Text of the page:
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text 2019-12-29 13:44
24 Festive Tasks: Door 19 - Festivus: Task 1
Hot Sur - Laura Restrepo,Ernesto Mestre-Reed
The Wrath and the Dawn - Renee Ahdieh
The Disappearing Spoon: And Other True Tales of Madness, Love, and the History of the World from the Periodic Table of the Elements - Sam Kean
A Blunt Instrument - Georgette Heyer
The Hour of the Star - Benjamin Moser,Clarice Lispector,Colm Tóibín

Overall, 2019 was a phantastic reading year for me with decidedly more highs than lows.  Of the latter, my worst reading experiences were, in no particular order:

 

Laura Restrepo, Hot Sur: OK, forget the "in no particular order" bit for a moment.  A main character expecting me to empathize with her for siding with the psychopathic rapist of the woman she calls her best friend ... and actually trying to talk her best friend into agreeing her horrific experience was all just a "misunderstanding"?  Sorrynotsorry -- just, nope.  A hard DNF, and that main character deserved everything she had coming to her as a consequence.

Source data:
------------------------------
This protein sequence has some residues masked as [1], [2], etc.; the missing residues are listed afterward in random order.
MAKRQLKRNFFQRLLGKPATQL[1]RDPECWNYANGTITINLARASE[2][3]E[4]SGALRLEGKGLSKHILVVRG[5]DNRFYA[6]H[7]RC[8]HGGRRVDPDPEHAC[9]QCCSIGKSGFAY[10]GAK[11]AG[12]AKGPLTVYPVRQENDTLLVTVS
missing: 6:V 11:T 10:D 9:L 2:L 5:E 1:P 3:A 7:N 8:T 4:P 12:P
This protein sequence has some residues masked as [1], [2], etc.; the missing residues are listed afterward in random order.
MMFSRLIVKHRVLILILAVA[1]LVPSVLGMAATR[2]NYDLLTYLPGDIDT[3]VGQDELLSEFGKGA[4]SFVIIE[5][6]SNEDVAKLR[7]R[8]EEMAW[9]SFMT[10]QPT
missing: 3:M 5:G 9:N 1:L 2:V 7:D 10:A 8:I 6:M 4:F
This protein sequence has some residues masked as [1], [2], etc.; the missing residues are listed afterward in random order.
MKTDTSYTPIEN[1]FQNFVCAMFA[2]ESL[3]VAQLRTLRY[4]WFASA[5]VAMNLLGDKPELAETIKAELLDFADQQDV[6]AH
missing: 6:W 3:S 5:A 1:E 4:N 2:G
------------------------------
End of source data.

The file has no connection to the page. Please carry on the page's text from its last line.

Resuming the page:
Renée Ahdieh, The Wrath and the Dawn: Shallow, infantile in tone, and, most importantly, abominably bady researched.  I didn't DNF quite as quickly as Hot Sur, but I barely made it past the 1/3 mark.  I might have been marginally more understanding if it had come across as YA fantasy (which was frankly what I'd expected), but it's written as historical fiction -- and getting core historical details wrong in a book of historical fiction is just about the worst sin you can commit in my book.